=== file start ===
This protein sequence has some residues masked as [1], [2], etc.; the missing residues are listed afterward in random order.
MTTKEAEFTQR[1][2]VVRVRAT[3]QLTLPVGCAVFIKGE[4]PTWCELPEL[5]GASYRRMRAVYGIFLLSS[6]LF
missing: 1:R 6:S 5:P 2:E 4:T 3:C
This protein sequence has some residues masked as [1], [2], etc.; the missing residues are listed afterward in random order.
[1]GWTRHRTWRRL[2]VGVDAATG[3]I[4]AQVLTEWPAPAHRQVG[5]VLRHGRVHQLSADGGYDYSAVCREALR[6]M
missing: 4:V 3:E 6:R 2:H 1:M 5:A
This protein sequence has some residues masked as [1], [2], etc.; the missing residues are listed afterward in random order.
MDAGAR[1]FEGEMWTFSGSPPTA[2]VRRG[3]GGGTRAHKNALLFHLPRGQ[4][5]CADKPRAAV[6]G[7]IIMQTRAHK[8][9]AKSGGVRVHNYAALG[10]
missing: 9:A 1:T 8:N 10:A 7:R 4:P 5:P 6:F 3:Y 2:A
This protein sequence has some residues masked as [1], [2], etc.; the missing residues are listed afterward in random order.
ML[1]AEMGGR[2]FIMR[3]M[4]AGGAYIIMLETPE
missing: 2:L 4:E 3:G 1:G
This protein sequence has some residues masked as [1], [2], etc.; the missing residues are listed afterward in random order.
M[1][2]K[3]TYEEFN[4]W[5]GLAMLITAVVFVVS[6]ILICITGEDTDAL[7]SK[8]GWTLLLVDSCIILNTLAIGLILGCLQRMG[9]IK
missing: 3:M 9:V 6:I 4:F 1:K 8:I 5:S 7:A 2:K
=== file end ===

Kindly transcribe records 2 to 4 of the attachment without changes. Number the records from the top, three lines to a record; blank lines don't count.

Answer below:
This protein sequence has some residues masked as [1], [2], etc.; the missing residues are listed afterward in random order.
[1]GWTRHRTWRRL[2]VGVDAATG[3]I[4]AQVLTEWPAPAHRQVG[5]VLRHGRVHQLSADGGYDYSAVCREALR[6]M
missing: 4:V 3:E 6:R 2:H 1:M 5:A
This protein sequence has some residues masked as [1], [2], etc.; the missing residues are listed afterward in random order.
MDAGAR[1]FEGEMWTFSGSPPTA[2]VRRG[3]GGGTRAHKNALLFHLPRGQ[4][5]CADKPRAAV[6]G[7]IIMQTRAHK[8][9]AKSGGVRVHNYAALG[10]
missing: 9:A 1:T 8:N 10:A 7:R 4:P 5:P 6:F 3:Y 2:A
This protein sequence has some residues masked as [1], [2], etc.; the missing residues are listed afterward in random order.
ML[1]AEMGGR[2]FIMR[3]M[4]AGGAYIIMLETPE
missing: 2:L 4:E 3:G 1:G